“We Cannot Have Access To Abortion Care If We Don’t Have Providers”

In the wake of Dobbs, clinicians struggle to find abortion training, compounding a dangerous lack of healthcare for patients.

Lauren Rosenfield
6 min readJan 26


// Photo by Nenad Stojkovic

TThe national conversation around abortion typically centers on patients seeking abortions. Who will be forced to endure a pregnancy they don’t want? How far out of state will patients have to travel? What kind of disproportionate effect will there be on women of color?

These questions are dire, but they’re only half of the abortion story. After all, as Lynne Johnson, Executive Director of Midwest Access Project (MAP) said recently on a Public Rights Project panel, “We cannot have access to abortion care if we don’t have trained providers.”

MAP is a nonprofit that facilitates clinical reproductive health care and abortion training for providers, so few people understand the current dearth of medical training better than Johnson.

The only medical residency program that requires abortion training is the OB/GYN speciality, and even then, this training is “opt-out,” which means that residents who have “a religious or moral objection” do not need to receive training in induced abortions.

Meanwhile, other clinicians who frequently treat patients who could become pregnant — family medicine doctors, adolescent doctors, or advanced practice clinicians like nurse practitioners — are not guaranteed abortion training during their schooling.

In fact, they often have to find doctors to shadow and incur personal cost to gain education and instruction in abortion care.

On top of this strain, many clinicians are training in Catholic or other religiously restrictive hospitals where abortion training is not provided at all — a striking 13% of all hospitals in the US are Catholic.

All this adds up to a disturbingly low number of clinicians trained to provide abortions for the number of patients who need them: a 2011 study found that “among practicing ob-gyns, 97% encountered patients seeking abortions, whereas 14% performed them.”

Johnson explained MAP exists to fill this huge education and need-gap by “offering individualized clinical training to folks who don’t have access to it, who want it, and who have a passion for providing to underserved and unserved communities.”

MAP also trains clinicians on “how to provide culturally competent patient-centered care that is anti-racist, trauma-informed, and gender-affirming,” said Ramey Connelly, MAP’s Associate Director of Individual Clinical Training.

And in the wake of Roe being overturned, MAP’s work becomes more crucial each day as 13 states have outlawed abortion entirely.

Connelly shared that from 2021 to 2022 there was a 146% increase in the number of applications to MAP’s individual clinical training program (from 60 applications to 148).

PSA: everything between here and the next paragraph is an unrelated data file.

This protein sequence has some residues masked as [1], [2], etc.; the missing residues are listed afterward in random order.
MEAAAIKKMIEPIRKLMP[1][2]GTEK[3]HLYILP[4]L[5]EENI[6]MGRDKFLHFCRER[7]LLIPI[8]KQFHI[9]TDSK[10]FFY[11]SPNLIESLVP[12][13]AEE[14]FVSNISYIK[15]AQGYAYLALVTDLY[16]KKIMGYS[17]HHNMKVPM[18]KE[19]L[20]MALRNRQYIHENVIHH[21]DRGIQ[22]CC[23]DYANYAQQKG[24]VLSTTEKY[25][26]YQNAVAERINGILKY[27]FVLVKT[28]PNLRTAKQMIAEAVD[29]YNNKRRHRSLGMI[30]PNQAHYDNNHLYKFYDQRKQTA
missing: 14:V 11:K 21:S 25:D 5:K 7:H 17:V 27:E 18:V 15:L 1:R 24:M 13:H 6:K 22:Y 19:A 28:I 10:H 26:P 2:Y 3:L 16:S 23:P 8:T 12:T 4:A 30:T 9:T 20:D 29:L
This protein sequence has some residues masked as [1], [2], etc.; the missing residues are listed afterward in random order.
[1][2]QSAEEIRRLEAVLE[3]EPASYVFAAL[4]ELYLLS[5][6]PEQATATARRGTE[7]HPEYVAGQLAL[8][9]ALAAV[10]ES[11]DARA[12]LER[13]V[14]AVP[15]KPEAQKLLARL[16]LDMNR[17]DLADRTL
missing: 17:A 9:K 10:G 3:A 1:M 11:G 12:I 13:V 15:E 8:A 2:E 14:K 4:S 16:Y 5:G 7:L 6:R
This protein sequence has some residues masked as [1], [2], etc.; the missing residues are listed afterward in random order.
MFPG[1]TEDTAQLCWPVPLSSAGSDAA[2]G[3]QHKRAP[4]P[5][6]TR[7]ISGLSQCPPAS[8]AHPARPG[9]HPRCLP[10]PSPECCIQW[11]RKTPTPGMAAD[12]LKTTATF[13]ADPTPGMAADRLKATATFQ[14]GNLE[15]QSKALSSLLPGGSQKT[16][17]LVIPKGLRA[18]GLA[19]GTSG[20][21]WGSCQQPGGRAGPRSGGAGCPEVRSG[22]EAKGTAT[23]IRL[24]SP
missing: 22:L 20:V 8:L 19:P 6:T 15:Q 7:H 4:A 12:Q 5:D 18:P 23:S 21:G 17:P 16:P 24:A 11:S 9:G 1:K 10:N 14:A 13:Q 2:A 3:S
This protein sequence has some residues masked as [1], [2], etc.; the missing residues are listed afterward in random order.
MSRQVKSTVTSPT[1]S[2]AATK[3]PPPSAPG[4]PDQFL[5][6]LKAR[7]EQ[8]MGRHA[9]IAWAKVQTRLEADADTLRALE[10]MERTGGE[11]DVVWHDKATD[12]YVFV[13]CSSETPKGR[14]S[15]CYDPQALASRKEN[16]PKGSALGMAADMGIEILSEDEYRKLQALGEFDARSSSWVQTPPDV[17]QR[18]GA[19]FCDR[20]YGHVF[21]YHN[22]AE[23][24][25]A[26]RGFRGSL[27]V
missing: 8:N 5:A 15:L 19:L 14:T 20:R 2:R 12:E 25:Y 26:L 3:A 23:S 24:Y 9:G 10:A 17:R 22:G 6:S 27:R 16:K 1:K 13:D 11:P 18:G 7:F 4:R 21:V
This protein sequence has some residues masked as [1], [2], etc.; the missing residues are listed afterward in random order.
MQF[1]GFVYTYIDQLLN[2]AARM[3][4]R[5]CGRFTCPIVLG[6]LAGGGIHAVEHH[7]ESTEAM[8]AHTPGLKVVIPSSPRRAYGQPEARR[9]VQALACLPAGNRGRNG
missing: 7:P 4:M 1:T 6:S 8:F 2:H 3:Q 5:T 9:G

Connelly said MAP has seen quite a few applications come in from people who applied to attend a specific residency program because they would get abortion training, but now that state has outlawed abortion “so they based the entire future of their medical career around training they no longer have access to.”

But the confounding thing is: those residents should still have access to that training. OB/GYN programs are required to continue providing this training — despite the new laws — and risk losing their accreditation if they fail to do so.

The Accreditation Council for Graduate Medical Education (ACGME) — the body that provides accreditation and curricular standards for medical residency programs throughout the US — revised its OB/GYN accreditation standards after the Dobbs decision and determined that clinical abortion provision training is still required for accreditation even in states where abortion is illegal.

“If a program is within a jurisdiction that legally restricts this clinical experience, the program must provide access to this clinical experience in a jurisdiction where no such legal restriction is present,” writes the ACGME.

While it’s crucial that the ACGME is trying to ensure the pre-Dobbs status quo of OB/GYN residency training, these new standards beg the question: have residency programs in states where abortion is now illegal actually been able to pivot and find out-of-state training for their residents?

These new standards would require residency programs to not only find training partners in non-hostile states who have the capacity to train their students (an already scarce resource), but they would also have to figure out how to fund that travel and how to house those students out-of-state for a lengthy period of time.